DEA Agent Michael Connolly testified Monday that 27 phones were tapped and hundreds of hours of surveillance conducted during the operation.
Jackson, too, had a system for watching, by way of “workers” he employed, said Davis.
When authorities stopped Dunlap in May last year and pulled five kilos of cocaine from the vehicle, Jackson dispatched someone to observe the search, and he phoned a Mexican counterpart to warn of “a problem,” Davis said.
Jackson’s background includes a string of arrests but only two convictions, for aggravated assault when he was 19 and battery five years later, Davis said.
The Feb. 2 home-invasion rattled city officials and the victim’s many admirers.
Nick Jackson and his sister were home alone when men stormed their family’s residence. Investigators believe the teen was barricading the door to his basement bedroom when six shots were fired. One shot penetrated his heart, killing him.
A Norcross police detective testified in an earlier hearing that the elder Jackson was so incensed by seeing his son shot, he tore the bedroom door off its hinges and flung it across the basement. Norcross police assisted DEA agents with Jackson’s arrest Wednesday.
Six suspects were arrested leaving the Jackson’s home and charged with burglary and murder; a seventh man was booked later, but police don’t believe he was at the home. The rented getaway van was allegedly filled with ski masks, latex gloves, duct tape and handguns.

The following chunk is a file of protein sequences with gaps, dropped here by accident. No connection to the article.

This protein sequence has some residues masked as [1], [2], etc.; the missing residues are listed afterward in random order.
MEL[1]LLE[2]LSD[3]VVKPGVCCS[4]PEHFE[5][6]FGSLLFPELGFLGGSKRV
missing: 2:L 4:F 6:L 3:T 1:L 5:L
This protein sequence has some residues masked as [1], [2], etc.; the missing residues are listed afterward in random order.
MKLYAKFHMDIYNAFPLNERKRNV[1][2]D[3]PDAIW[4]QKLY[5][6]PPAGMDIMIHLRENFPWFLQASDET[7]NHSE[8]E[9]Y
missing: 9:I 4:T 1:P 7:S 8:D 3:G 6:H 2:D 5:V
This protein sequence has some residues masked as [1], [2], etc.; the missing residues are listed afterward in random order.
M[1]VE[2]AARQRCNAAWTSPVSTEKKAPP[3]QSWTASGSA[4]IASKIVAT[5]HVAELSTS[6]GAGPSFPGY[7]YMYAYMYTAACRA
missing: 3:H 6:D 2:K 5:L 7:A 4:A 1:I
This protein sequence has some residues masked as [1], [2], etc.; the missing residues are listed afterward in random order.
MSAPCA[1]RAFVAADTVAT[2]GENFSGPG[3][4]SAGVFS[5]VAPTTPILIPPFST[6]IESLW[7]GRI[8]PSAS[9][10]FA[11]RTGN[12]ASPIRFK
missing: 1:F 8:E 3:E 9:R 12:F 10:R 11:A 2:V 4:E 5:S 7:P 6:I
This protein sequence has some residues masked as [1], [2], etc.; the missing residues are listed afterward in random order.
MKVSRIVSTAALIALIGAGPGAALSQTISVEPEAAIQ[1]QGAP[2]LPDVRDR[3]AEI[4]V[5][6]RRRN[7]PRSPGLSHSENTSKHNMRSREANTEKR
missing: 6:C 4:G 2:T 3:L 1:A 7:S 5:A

Also in the van: More than $19,000.
That money was not discussed in federal court. In Gwinnett, District Attorney Danny Porter said he believes the money was pilfered from the Jackson residence, though “one of the defendants has another explanation.”
Jackson knew at least one of the men accused of killing his son, Porter said.
In a packed probable cause hearing in February, Jackson remained outside the courtroom, unseen by the murder suspects. He would later attend a “Victims’ Vigil” in April, set up the Gwinnett District Attorney’s Office to benefit grieving families.
Baum said the Jackson family left the home, valued at more than $200,000, after the killing. Jackson has worked as a contractor and built the tri-story Craftsman himself, on a plot he purchased years ago for $35,000, Baum said.
The investigation into Jackson and others led authorities to a related Mexican crystal methamphetamine and money laundering ring in metro Atlanta. Five suspects were named in a separate indictment released last week and summarily rounded up, officials said.
U.S. Attorney Sally Quillian Yates said the takedown, in totality, has been “a step toward making Atlanta a safer community.”
Another detention hearing for Jackson’s codefendants is scheduled Wednesday. Only Dunlap, Jackson’s close associate, remains at large. Federal officials urged anyone with information on Dunlap’s whereabouts to call the U.S. Marshals Service at 1-877-WANTED2 or the DEA Atlanta Field Division at 404-893-7000.
An award for excellent students at Hopewell Christian Academy, where Nick Jackson graduated atop his eighth-grade class, will bear his name.